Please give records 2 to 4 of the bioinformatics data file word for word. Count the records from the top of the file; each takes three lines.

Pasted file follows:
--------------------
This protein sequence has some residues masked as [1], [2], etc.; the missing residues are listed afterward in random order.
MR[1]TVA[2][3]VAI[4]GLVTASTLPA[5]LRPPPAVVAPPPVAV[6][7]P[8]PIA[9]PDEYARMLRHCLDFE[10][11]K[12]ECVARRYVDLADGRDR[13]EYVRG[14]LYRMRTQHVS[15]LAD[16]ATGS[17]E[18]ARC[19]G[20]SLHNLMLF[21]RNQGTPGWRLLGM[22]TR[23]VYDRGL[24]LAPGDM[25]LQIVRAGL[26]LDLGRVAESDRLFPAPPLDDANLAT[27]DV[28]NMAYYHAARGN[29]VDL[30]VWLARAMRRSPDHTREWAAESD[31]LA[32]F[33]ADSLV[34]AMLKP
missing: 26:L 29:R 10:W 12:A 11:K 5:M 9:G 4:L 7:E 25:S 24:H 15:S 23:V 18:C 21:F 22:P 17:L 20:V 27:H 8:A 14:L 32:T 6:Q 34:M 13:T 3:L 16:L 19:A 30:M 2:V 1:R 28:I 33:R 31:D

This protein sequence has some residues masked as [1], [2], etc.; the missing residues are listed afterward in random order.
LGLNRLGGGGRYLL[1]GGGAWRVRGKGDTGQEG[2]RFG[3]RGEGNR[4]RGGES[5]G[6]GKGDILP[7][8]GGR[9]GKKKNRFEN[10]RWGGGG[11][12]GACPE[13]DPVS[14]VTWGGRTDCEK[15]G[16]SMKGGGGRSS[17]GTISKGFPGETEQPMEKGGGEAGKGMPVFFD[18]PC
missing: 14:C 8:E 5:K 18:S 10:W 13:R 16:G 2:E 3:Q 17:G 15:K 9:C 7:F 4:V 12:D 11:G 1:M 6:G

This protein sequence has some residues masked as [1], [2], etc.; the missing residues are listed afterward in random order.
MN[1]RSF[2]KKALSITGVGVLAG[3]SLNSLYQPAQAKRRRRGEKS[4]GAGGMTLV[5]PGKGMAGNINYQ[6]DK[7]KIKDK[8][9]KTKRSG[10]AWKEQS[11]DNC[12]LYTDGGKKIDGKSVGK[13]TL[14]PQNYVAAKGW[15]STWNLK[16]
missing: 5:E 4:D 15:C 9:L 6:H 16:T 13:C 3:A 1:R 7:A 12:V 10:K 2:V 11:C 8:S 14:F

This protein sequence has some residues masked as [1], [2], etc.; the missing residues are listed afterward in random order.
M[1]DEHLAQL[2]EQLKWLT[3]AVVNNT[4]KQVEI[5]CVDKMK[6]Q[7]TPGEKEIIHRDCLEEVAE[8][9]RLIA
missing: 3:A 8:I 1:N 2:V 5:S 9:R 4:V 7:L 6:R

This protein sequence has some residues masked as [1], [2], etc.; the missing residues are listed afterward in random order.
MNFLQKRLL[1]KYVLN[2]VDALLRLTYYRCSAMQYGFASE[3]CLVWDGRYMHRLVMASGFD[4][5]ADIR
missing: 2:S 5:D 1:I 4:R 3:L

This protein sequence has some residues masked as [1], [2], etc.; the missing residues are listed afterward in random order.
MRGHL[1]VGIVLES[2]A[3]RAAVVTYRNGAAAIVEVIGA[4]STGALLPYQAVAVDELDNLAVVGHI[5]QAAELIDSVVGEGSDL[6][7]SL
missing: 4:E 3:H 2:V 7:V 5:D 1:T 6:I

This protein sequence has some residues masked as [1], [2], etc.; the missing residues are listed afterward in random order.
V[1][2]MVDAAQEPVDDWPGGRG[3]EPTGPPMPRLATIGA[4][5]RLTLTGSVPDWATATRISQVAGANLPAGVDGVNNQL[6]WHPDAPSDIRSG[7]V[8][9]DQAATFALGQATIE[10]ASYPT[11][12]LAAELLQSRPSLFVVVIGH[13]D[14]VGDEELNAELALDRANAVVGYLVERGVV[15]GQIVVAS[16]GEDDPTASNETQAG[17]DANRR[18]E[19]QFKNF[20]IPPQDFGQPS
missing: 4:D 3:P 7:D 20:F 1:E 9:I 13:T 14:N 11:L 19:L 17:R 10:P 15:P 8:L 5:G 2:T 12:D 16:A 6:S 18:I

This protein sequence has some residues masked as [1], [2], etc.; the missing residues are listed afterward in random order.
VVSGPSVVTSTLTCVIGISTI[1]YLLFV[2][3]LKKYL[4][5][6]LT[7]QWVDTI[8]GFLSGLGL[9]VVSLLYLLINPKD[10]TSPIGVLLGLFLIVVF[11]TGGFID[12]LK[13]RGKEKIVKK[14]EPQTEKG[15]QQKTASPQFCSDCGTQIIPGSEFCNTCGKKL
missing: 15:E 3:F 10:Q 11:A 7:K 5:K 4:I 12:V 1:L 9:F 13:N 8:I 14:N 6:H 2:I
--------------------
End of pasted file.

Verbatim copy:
This protein sequence has some residues masked as [1], [2], etc.; the missing residues are listed afterward in random order.
LGLNRLGGGGRYLL[1]GGGAWRVRGKGDTGQEG[2]RFG[3]RGEGNR[4]RGGES[5]G[6]GKGDILP[7][8]GGR[9]GKKKNRFEN[10]RWGGGG[11][12]GACPE[13]DPVS[14]VTWGGRTDCEK[15]G[16]SMKGGGGRSS[17]GTISKGFPGETEQPMEKGGGEAGKGMPVFFD[18]PC
missing: 14:C 8:E 5:K 18:S 10:W 13:R 16:G 2:E 3:Q 17:G 15:K 9:C 7:F 4:V 12:D 11:G 1:M 6:G

This protein sequence has some residues masked as [1], [2], etc.; the missing residues are listed afterward in random order.
MN[1]RSF[2]KKALSITGVGVLAG[3]SLNSLYQPAQAKRRRRGEKS[4]GAGGMTLV[5]PGKGMAGNINYQ[6]DK[7]KIKDK[8][9]KTKRSG[10]AWKEQS[11]DNC[12]LYTDGGKKIDGKSVGK[13]TL[14]PQNYVAAKGW[15]STWNLK[16]
missing: 5:E 4:D 15:C 9:L 6:H 16:T 13:C 3:A 1:R 7:A 12:V 10:K 2:V 11:C 8:S 14:F

This protein sequence has some residues masked as [1], [2], etc.; the missing residues are listed afterward in random order.
M[1]DEHLAQL[2]EQLKWLT[3]AVVNNT[4]KQVEI[5]CVDKMK[6]Q[7]TPGEKEIIHRDCLEEVAE[8][9]RLIA
missing: 3:A 8:I 1:N 2:V 5:S 9:R 4:V 7:L 6:R